Love your enemy


“Love your enemy” is a major Christian commandment.  It appears in the same passage as the Golden Rule in Luke 6.

Love for Enemies

27“But to you who are listening I say: Love your enemies, do good to those who hate you, 28bless those who curse you, pray for those who mistreat you. 29If someone slaps you on one cheek, turn to them the other also. If someone takes your coat, do not withhold your shirt from them. 30Give to everyone who asks you, and if anyone takes what belongs to you, do not demand it back. 31Do to others as you would have them do to you.

32“If you love those who love you, what credit is that to you? Even sinners love those who love them. 33And if you do good to those who are good to you, what credit is that to you? Even sinners do that. 34And if you lend to those from whom you expect repayment, what credit is that to you? Even sinners lend to sinners, expecting to be repaid in full. 35But love your enemies, do good to them, and lend to them without expecting to get anything back. Then your reward will be great, and you will be children of the Most High, because he is kind to the ungrateful and wicked. 36Be merciful, just as your Father is merciful.

It is also found in Proberbs 25:

21If your enemy is hungry, give him food to eat; if he is thirsty, give him water to drink. 22In doing this, you will heap burning coals on his head, and the Lord will reward you.

And in Matthew 5:43-48.

Gandhi has a similar opinion:

It is easy enough to be friendly to one’s friends. But to befriend the one who regards himself as your enemy is the quintessence of true religion. The other is mere business.

How is this supposed to work?  I suppose, when we respond to violence with violence and are mean to people who are mean to us, we only justify the violence of our enemies against us in their own eyes and escalate the violence.  But when we treat our enemies well, considering the reciprocity of human relations, we reverse the cycle.

But does it always work this way?  Sometimes, people hate us so much that they make it a purpose of their life to harm or destroy us.   Also, treating evil-doers well constitutes injustice.  This strategy may work on a personal level, but, certainly, not on the level of society or applied towards international aggressors.  It’s hard to ask a Jew to welcome a Nazi who killed his family in his home.  It’s impossible to ask a Christian to offer food and water to an ISIS fighter who raped his wife and daughter.  It makes no sense to insist on peaceful negotiations between Ukrainian government and pro-Russian rebels when the rebels keep shooting despite a unilateral cease fire declared by Ukrainian forces.  The recent events in the world – Ukraine, Iraq, Gaza – have convinced me that there are situations when the only option is to destroy the enemy.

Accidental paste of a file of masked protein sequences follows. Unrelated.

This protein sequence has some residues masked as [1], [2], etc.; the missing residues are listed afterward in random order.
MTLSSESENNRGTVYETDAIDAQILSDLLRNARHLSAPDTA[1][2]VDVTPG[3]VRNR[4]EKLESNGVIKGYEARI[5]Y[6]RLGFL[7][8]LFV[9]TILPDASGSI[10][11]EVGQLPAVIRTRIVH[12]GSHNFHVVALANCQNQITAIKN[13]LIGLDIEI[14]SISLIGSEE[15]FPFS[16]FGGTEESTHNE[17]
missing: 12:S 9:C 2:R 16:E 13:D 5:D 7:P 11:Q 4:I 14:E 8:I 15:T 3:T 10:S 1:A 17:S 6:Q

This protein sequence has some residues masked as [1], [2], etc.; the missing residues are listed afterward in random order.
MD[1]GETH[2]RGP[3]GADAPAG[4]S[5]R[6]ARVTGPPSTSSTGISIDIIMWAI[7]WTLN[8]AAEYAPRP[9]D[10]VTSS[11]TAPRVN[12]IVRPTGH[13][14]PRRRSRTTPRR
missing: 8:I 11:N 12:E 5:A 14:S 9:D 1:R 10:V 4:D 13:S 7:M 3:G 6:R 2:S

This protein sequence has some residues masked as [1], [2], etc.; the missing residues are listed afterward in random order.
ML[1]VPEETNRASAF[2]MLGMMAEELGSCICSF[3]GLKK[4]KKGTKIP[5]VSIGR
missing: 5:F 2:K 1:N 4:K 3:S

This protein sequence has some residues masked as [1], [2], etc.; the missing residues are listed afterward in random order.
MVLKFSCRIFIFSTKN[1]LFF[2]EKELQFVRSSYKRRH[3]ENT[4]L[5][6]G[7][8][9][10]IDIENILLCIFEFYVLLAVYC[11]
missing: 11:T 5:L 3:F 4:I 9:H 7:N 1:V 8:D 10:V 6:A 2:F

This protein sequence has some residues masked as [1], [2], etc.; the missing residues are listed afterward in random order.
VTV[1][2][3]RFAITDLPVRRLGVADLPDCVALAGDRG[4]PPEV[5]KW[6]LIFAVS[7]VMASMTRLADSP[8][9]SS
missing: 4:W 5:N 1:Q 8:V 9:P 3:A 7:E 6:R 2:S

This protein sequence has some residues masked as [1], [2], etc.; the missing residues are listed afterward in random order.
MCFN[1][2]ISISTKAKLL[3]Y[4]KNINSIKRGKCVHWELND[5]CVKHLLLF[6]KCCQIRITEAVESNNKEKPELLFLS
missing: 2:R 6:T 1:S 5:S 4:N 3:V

Don’t get me wrong.  I still believe that “love your enemy” is a great commandment.  I admire people who can forgive crimes committed against them.  But I think that telling other people to do so is insensitive and hypocritical.

I’ve read an interesting post on Facebook from a Jew regarding the escalation of violence in Gaza strip:

How to behave in an argument with a person who is determined to prove that Israeli strikes in response to terrorist rocket launches are “disproportional”.
  1. During the argument, ask the opponent if he approves the Israeli response to the rocket strikes from Gaza.
  2. When he answers “no”, ask “why?”
  3. Wait until he starts mutterning nonsense such as: “This will lead to even more violence and victims among civilians which is horrible…”
  4. In the middle of this sentence punch him in the nose.
  5. When he tries to punch you back, stop and explain that this contradicts his worldview and will escalate the violence.
  6. Wait until your opponent agrees and promises not to retaliate.
  7. Kick him in the head.
  8. Repeat #5 through #7 until your opponent reconsiders his opinion.

I used to think like this hypothetical opponent.  But this thought experiment and the recent news changed my mind.  Russia using rhetoric that the conflict in eastern Ukraine needs to be resolved through peaceful negotiations while occupying Ukrainian territory, sending fighters and arms to support the “rebels” (most of whom are Russian citizens) and shelling Ukrainian territory from across the border is like someone preaching peaceful talks while kicking his opponent in the head.  I can wish my enemy well, but I also must stop him from kicking me in the head.

With all my respect to the New Testament, there is also Ecclesiastes.

1There is a time for everything, and a season for every activity under the heavens:

2a time to be born and a time to die,
a time to plant and a time to uproot,
3a time to kill and a time to heal,
a time to tear down and a time to build,
4a time to weep and a time to laugh,
a time to mourn and a time to dance,
5a time to scatter stones and a time to gather them,
a time to embrace and a time to refrain from embracing,
6a time to search and a time to give up,
a time to keep and a time to throw away,
7a time to tear and a time to mend,
a time to be silent and a time to speak,
8a time to love and a time to hate,
a time for war and a time for peace.

I know, this is a controversial topic.  It’s easy to say “stop the war” in general, but it’s a difficult topic with a person involved in a conflict.  I would welcome a discussion about it.